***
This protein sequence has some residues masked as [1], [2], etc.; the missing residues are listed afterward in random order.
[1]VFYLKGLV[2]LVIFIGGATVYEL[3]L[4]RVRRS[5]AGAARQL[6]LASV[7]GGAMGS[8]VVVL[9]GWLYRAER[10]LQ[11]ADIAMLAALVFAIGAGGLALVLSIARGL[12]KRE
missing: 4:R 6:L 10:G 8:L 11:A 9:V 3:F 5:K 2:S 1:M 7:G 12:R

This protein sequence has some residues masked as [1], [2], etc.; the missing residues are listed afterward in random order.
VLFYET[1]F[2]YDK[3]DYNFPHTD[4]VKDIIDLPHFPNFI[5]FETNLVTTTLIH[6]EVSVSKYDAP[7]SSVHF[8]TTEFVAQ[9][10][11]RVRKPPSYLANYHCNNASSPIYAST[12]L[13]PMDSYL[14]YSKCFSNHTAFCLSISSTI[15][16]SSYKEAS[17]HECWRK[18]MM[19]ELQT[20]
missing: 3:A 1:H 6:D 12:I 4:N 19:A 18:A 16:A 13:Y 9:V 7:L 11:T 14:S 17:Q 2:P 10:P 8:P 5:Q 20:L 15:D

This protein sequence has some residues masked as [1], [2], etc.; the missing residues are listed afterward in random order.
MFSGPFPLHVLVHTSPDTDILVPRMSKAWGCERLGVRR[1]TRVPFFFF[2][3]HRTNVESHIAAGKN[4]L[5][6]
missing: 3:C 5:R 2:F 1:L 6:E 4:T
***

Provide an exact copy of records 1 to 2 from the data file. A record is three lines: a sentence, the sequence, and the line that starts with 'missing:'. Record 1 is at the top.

This protein sequence has some residues masked as [1], [2], etc.; the missing residues are listed afterward in random order.
[1]VFYLKGLV[2]LVIFIGGATVYEL[3]L[4]RVRRS[5]AGAARQL[6]LASV[7]GGAMGS[8]VVVL[9]GWLYRAER[10]LQ[11]ADIAMLAALVFAIGAGGLALVLSIARGL[12]KRE
missing: 4:R 6:L 10:G 8:L 11:A 9:V 3:F 5:K 2:S 1:M 7:G 12:R

This protein sequence has some residues masked as [1], [2], etc.; the missing residues are listed afterward in random order.
VLFYET[1]F[2]YDK[3]DYNFPHTD[4]VKDIIDLPHFPNFI[5]FETNLVTTTLIH[6]EVSVSKYDAP[7]SSVHF[8]TTEFVAQ[9][10][11]RVRKPPSYLANYHCNNASSPIYAST[12]L[13]PMDSYL[14]YSKCFSNHTAFCLSISSTI[15][16]SSYKEAS[17]HECWRK[18]MM[19]ELQT[20]
missing: 3:A 1:H 6:D 12:I 4:N 19:A 18:A 16:A 13:Y 9:V 7:L 11:T 14:S 17:Q 2:P 10:P 8:P 5:Q 20:L 15:D